The North Bend Eagle



Birchwood Manor
Birchwood Manor was in the process of being torn down this past week. The 55-year old building was in transition when the spring flood changed everything.

Birchwood demolition an emotional time

by Mary Le Arneal
Published 1/15/20

The community of North Bend saw a need for a place for their older residents to live. In April 1964 articles of incorporation for the North Bend Senior Citizens Home, Inc., were drawn up. On April 25, 1965, the facility was dedicated. On April 27, the first three residents moved in. In 2002 the facility was sold to private ownership, the last owner being Pamela Quinn.

Now it is gone, the victim of the flood and wrecking ball. But there are still memories and emotions left.
Cheryl Thege started working at Birchwood Manor after graduating from North Bend Central in 1979. She was a certified nursing assistant, the last nine years serving as a restorative aide, helping people with their therapy. She expressed feelings of anger and sadness with the closing of Birchwood.

Thege not only working there almost 40 years, but her parents, sister and brother have all worked there and her parents were patients there. She was working March 15 of last year when the flood forced an evacuation. She stayed with patients in Snyder until they were able to move back to North Bend on March 17.

“We didn’t know what to expect with the flood,” Thege said. “It was devastating, scary. We thought we were going to re-open.”

At the time of the flood, Birchwood had 46 residents living at the long-term care facility.
Though the patients had to leave again, Thege and other staff members stayed on, hostung the annual Easter egg hunt, putting a float in the Old Settlers parade, cleaning and painting the facility.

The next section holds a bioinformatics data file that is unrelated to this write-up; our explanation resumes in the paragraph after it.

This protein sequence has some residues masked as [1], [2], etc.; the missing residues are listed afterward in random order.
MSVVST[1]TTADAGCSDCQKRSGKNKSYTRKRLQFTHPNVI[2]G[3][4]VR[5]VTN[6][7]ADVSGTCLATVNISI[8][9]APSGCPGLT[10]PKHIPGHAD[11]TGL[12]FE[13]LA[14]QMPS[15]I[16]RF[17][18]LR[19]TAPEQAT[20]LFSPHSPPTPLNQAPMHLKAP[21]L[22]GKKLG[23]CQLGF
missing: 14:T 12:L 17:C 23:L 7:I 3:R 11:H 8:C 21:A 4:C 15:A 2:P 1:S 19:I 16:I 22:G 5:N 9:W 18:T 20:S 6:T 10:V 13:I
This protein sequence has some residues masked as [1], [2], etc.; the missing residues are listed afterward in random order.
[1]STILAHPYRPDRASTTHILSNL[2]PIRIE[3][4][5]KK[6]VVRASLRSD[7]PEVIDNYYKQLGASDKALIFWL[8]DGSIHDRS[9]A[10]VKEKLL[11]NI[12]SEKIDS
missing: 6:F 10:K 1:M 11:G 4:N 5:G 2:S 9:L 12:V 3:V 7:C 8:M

Administrator Kelley Seitz led the staff and residents through the most challenging experience in the history of Birchwood Manor during and after the flood and evacuation, owner Quinn said. Seitz planned to assume ownership and operations of BWM as early as April 2019.

“He did so with the best interest of the residents at the forefront of all decisions,” Quinn said. “The staff were committed to fulfilling their role in care even as their homes were destroyed and families disrupted. This leadership reflected the future of Birchwood Manor.”

Quinn felt disappointment upon seeing a photo of the Bichwood building in its current state of rubble.

“This image of crumbled brick reflects the unnecessary destruction of a legacy by bureaucratic roadblocks and disregard for the residents and families of this small rural facility,” she said.

Thege also thought of the residents.

“There are a lot of nursing homes closing,” she said. “Who is taking care of these people? In the future families will have to take care of their loved ones.”

In Thege’s own family, her mother Marlene was a patient at BWM and has moved to another facility 35 miles further from family.

Thege is now working at another nursing home, but she misses her Birchwood family.

“I said Birchwood was my home away from home,” she said. “I always said I’d probably retire right into a bed.”

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